Using a Dockerfile and the Docker CLI you can create an image, you can then create as many containers from this image as you like. You can also publish this packaged image to a variety of different repositories. Think of this like publishing a library, you can publish it to a private repository (such as your own GCP repository) or to a public repository such as Docker Hub.


So far we've got the creation of individual containers, this is a great way of packing and running an application. It means someone can run applications of all different technologies, only having to interact with something like docker. But there are still a lot of problems to solve if you want to run long running, resilient, applications in a production setting. This is where "Orchestration" tools come into play.

Docker Compose

Compose is a tool for defining and running multi-container Docker applications.

Compose is traditionally targeted to development and testing environments, rather than production systems. However it can also be used on single host production systems if you want the simplicity.

Compose is baked into the Docker toolchain and allows you to define a collection of containers, the resources they need, and any networking between them. This way you can quickly and easily get complex applications running locally. This can be very useful for local development if you have a collection of microservices which all come together to form one large application.

The compose file format (often called docker-compose.yaml) is a very simple format and has a dramatically smaller API when compared to tools like Kubernetes. This makes it really perfect for small environments where you want to get up and running quickly.

It's important to note that Compose will only function across a single host, it does not have any sort of multi-node management systems. This is the big difference between Compose and tools such as Kubernetes, and Swarm.

Kubernetes, Swarm, and OpenShift

Kubernetes (k8s for short), Swarm, and OpenShift are "container orchestration" platforms. Essentially you can tell them what containers to use, and how to connect them, and let that platform manage things such as networking, auto-scaling, restarting dead components, and more.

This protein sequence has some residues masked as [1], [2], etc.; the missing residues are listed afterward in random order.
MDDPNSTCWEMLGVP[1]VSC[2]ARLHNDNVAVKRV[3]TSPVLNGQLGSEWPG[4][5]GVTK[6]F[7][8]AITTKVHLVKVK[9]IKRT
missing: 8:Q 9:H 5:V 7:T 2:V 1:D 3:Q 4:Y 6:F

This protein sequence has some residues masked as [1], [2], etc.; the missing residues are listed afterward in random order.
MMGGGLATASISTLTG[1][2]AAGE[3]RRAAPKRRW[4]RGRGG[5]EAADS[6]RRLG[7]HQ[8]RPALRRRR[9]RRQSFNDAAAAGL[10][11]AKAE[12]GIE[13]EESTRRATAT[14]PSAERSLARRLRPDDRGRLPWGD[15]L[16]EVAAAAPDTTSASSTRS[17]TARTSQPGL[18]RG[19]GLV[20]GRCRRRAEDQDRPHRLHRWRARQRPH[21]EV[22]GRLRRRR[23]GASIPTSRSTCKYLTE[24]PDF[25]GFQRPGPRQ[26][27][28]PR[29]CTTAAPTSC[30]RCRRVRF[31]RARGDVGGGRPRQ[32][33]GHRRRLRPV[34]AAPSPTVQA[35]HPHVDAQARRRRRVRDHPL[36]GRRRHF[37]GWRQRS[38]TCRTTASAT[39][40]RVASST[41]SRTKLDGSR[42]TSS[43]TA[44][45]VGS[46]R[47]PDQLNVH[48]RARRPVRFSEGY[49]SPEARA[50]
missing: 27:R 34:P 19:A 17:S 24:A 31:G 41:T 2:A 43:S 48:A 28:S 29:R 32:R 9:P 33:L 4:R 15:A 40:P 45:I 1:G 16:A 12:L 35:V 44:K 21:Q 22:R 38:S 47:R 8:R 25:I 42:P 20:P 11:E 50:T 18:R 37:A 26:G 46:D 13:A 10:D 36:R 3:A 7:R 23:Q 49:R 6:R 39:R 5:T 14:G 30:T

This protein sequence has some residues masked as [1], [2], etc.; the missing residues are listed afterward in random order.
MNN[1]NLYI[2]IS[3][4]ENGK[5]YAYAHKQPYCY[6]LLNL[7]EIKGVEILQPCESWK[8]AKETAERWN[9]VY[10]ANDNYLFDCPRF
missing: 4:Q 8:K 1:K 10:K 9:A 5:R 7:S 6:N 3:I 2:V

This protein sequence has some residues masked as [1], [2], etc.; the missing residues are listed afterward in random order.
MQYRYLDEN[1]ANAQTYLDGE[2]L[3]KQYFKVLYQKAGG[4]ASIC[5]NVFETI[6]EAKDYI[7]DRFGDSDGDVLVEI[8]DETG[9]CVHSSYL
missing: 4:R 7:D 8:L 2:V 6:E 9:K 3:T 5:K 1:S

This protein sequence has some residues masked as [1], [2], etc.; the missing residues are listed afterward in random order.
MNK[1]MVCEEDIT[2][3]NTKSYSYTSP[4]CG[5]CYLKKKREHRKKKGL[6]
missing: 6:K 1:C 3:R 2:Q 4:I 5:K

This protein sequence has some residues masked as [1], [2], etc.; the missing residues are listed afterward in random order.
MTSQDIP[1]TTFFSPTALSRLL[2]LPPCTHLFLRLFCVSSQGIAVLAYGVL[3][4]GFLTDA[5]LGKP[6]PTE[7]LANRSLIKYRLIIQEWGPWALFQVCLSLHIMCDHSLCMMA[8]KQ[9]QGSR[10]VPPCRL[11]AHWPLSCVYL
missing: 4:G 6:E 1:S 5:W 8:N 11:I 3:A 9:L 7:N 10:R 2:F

Your orchestration tool sits across your fleet of hardware and manages your container services, their networking, and many other aspects. In most cases you will tend to run a instance of the master orchestration service, and then each node will also run some sort of agent responsible for checking in and carrying out the will of the master serivce.

Many popular cloud providers such as Google, Amazon, and Microsoft all provide some sort of managed orchestration setup. In this case, you won't have to install your orchestration tool, instead you just request X number of nodes and can run anything you want across that pool of resources.

Basic stack example

To help illustrate things, lets work through a simple example. In this example we have a custom web application. This application consists of a custom web application which serves HTML, it talks to a Postgres database, and uses a Redis instance as a cache. Here are the top level steps we might go through, each identifying the technologies we would use at that point.

  1. Our web application will consume environment variables to configure hosts, ports, and credentials for Postgres and Redis. The web application also listens on a port defined by an environment variable.
  2. We then create a Dockerfile for this application, it defines an exposed port of 8081 which we expect our application to listen on.
  3. To complete the web application setup we can then push it to a registry. In this case for ease we'll assume it's on Docker Hub
  4. Then we identify the official Postgres docker image postgres:10.3 and the official Redis image redis:3.2.11. These will be the containers which act as our two data storage systems. Both of these are also avalible viar Docker Hub.
  5. We now have all the components for our application, if we want to do some local development we might run this using Compose to play around locally.
  6. If we want to host it as a production system, we are more likely to adopt something like Kubernetes. With the use of a few Kuberentes files we can then host all 3 of our services, perhaps with multiple instances of our main application. We can then define some sort of Load Balancer / proxy in front of the service using a Kubernetes service definition.

Further reading

This article acts a very high level introduction to the container ecosystem. From here you might choose to go on and read more detailed introductions of various technologies. I'd suggest checking out some of the Getting Started guides by Docker to begin with. Those guides should give you a good overview of a number of technologies with practical examples you can follow along with.